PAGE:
Clean Energy Act 2011
|Clean Energy Act 2011|
|Parliament of Australia|
|Citation||Clean Energy Act 2011 (Cth)|
|Enacted by||Australian House of Representatives|
|Passed||12 October 2011|
|Enacted by||Australian Senate|
|Passed||8 November 2011|
|Royal assent||18 November 2011|
|Commenced||1 July 2012|
|Bill introduced in the Australian House of Representatives||Clean Energy Bill 2011|
|Introduced by||Julia Gillard|
|First reading||13 September 2011|
|Second reading||11 October 2011|
|Third reading||12 October 2011|
|Bill introduced in the Australian Senate||Clean Energy Act 2011|
|Introduced by||Joe Ludwig|
|First reading||12 October 2011|
|Second reading||12 October 2011|
|Third reading||8 November 2011|
|Clean Energy Legislation (Carbon Tax Repeal) Act 2013 (Cth)|
The Clean Energy Act 2011 was an Act of the Australian Parliament, the main Act in a package of legislation that established an Australian emissions trading scheme (ETS), to be preceded by a three-year period of fixed carbon pricing in Australia designed to reduce carbon dioxide emissions as part of efforts to combat global warming.
The Gillard Labor Government's legislation followed unsuccessful efforts by the Rudd Labor Government to secure passage of an ETS through the Australian Parliament. In opposition, Rudd had called climate change "the greatest moral, economic and social challenge of our time" and called for a cut to greenhouse gas emissions by 60% before 2050. Both the incumbent Howard Government and the Rudd Labor opposition promised to implement an ETS before the 2007 federal election. Labor won the election, and the Rudd government began negotiating the passage of an ETS through Parliament.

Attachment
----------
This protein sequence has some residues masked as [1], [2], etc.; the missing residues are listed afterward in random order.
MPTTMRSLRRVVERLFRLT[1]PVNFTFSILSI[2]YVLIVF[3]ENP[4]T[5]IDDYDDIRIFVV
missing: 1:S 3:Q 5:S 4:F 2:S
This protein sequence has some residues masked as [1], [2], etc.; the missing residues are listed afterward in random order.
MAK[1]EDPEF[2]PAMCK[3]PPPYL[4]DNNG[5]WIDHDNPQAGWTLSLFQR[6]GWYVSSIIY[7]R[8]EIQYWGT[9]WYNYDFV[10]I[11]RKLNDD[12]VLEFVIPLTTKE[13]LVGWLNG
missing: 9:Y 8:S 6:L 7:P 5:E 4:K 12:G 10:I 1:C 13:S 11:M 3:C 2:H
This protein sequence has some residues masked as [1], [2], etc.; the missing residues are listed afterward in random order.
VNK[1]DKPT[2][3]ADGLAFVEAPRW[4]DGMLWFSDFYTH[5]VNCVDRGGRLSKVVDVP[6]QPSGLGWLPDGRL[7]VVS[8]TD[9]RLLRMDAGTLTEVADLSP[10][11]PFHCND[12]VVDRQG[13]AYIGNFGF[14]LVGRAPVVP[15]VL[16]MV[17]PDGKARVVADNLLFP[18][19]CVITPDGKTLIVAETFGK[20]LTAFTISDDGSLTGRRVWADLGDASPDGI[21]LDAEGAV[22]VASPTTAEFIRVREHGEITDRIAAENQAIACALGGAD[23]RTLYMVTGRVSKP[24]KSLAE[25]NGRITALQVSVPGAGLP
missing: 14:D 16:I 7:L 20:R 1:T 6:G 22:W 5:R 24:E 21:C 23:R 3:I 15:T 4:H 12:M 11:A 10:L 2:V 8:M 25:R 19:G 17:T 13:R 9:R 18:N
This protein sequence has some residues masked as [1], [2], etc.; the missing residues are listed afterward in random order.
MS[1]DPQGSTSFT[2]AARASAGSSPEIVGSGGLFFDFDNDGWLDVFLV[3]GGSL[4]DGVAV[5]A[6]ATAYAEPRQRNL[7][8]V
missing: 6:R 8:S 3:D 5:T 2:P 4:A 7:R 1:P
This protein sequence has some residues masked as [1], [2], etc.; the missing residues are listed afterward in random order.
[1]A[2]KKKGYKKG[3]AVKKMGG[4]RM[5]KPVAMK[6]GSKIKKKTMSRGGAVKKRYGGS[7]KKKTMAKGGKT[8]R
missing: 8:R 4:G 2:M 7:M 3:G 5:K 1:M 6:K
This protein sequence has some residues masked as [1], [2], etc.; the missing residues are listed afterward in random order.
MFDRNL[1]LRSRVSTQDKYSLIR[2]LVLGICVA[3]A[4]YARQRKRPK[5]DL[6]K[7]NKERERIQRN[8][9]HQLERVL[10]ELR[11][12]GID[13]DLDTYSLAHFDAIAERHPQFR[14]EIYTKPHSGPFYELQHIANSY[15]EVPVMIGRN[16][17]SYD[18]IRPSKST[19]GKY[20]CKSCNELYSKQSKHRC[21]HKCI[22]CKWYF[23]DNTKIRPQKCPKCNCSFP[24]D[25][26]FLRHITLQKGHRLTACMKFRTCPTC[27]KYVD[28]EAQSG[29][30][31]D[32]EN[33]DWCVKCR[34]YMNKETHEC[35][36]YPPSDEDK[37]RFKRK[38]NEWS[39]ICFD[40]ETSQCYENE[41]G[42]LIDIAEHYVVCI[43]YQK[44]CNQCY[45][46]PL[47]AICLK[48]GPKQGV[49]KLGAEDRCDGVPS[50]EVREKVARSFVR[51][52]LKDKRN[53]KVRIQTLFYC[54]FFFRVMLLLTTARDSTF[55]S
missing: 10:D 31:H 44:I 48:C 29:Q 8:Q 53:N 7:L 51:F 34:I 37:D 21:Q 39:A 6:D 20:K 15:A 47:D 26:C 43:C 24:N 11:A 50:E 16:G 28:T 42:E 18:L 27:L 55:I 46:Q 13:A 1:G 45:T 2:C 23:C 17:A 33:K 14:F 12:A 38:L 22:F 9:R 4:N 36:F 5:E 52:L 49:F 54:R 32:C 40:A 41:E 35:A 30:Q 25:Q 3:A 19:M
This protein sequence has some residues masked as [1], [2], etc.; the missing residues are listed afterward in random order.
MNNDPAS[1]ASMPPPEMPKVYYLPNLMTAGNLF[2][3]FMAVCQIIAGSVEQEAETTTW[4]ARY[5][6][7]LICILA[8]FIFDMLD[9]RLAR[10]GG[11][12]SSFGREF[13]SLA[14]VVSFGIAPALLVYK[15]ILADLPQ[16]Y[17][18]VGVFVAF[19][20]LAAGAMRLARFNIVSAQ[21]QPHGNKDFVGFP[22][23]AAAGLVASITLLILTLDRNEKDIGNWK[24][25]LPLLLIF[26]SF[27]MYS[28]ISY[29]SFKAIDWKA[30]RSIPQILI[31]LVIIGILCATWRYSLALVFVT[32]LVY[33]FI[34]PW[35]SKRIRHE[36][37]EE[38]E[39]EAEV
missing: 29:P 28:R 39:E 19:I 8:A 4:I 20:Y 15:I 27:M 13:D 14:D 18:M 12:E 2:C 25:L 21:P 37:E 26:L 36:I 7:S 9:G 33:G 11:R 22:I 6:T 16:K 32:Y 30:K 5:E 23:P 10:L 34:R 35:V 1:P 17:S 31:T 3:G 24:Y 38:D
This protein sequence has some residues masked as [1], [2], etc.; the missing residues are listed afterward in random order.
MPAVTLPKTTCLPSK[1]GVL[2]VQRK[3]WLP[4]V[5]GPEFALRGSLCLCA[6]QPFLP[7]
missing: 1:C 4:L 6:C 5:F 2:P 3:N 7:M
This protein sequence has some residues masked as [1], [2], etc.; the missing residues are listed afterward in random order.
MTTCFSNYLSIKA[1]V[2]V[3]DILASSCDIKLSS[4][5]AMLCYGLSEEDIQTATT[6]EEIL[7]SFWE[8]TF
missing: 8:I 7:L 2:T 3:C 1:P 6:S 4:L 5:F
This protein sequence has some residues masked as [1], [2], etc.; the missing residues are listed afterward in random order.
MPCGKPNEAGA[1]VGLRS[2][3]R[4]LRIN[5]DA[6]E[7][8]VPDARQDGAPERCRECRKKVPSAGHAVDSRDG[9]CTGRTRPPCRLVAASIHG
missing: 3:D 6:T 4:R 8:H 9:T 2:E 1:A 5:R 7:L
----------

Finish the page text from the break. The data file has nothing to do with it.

The Opposition led by Brendan Nelson called for the vote on the government's ETS be delayed until after the United Nations climate change summit in Copenhagen in December 2009. Rudd said in response that it would be "an act of absolute political cowardice, an absolute failure of leadership not to act on climate change until other nations had done so" and the government pursued the early introduction of the Scheme.
Failing to secure the support of the Australian Greens for their preferred model, the government entered negotiations with the new Liberal Opposition Leader, Malcolm Turnbull, and in the lead up to the Copenhagen Conference, developed an amended Carbon Pollution Reduction Scheme (CPRS), with the support of Turnbull. Following a party revolt by Coalition members opposed to the Scheme, and shortly before the carbon vote, Tony Abbott challenged for the leadership of the Liberal Party and narrowly defeated Turnbull. Thereafter the Coalition opposed the ETS outright and the government was unable to secure the support of other Senators for its CPRS.
Abbott described Rudd's Emission Trading plan as a "Great big tax on everything" and opposed it. Abbott announced a new Coalition policy on carbon emission reduction in February, which committed the Coalition to a 5% reduction in emissions by 2020. Abbott proposed the creation of an 'emissions reduction fund' to provide 'direct' incentives to industry and farmers to reduce carbon emissions.
Following the unsuccessful Copenhagen Conference, Rudd announced the deferral of the Scheme and elected not to take the matter to a double dissolution election. In June 2010, Rudd was replaced as leader of the Labor Party in an internal party leadership challenge and Julia Gillard became Prime Minister. Factional leader and key Gillard supporter Bill Shorten said that the sudden announcement of change of policy on the CPRS was a factor that had contributed to a collapse in support for Rudd's leadership.
Following her election as party leader, in various policy announcements in the lead up to the 2010 election, Prime Minister Gillard and Treasurer Wayne Swan gave assurances that no carbon tax would be introduced by a Gillard led government, but that a "citizens' assembly" would be called to sound out public support for a price on carbon.